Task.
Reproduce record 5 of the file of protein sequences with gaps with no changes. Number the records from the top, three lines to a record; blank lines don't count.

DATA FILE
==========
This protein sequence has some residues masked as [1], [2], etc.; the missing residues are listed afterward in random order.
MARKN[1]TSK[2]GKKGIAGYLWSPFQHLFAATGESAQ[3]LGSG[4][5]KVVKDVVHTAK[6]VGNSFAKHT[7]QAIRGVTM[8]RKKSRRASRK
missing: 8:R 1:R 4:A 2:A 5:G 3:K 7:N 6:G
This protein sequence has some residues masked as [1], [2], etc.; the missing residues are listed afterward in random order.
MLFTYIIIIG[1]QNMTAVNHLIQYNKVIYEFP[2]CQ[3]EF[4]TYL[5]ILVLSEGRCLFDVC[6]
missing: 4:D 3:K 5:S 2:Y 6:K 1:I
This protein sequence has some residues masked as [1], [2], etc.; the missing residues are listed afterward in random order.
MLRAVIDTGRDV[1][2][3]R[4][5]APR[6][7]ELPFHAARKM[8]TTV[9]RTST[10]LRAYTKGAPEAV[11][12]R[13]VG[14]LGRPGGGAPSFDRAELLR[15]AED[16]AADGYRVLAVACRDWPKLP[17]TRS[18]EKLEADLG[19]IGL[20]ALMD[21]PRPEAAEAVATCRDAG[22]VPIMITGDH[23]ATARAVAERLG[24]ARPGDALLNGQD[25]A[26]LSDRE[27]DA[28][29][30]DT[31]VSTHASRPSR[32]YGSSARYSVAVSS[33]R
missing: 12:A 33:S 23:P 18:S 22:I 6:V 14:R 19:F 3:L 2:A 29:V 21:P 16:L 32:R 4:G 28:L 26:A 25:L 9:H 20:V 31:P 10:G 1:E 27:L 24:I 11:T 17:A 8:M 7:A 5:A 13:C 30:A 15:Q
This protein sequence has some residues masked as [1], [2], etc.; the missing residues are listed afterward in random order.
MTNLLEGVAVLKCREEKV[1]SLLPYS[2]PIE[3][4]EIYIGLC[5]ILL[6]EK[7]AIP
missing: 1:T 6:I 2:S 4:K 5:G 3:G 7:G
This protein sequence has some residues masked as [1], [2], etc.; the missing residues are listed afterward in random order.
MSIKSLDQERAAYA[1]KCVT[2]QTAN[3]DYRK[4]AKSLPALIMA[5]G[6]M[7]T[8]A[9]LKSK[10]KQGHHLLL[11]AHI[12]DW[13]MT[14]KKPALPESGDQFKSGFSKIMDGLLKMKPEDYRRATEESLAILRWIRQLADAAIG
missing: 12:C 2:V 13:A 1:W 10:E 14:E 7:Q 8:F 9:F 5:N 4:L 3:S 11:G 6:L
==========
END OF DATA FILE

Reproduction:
This protein sequence has some residues masked as [1], [2], etc.; the missing residues are listed afterward in random order.
MSIKSLDQERAAYA[1]KCVT[2]QTAN[3]DYRK[4]AKSLPALIMA[5]G[6]M[7]T[8]A[9]LKSK[10]KQGHHLLL[11]AHI[12]DW[13]MT[14]KKPALPESGDQFKSGFSKIMDGLLKMKPEDYRRATEESLAILRWIRQLADAAIG
missing: 12:C 2:V 13:A 1:W 10:E 14:E 7:Q 8:F 9:F 5:N 4:L 3:S 11:G 6:L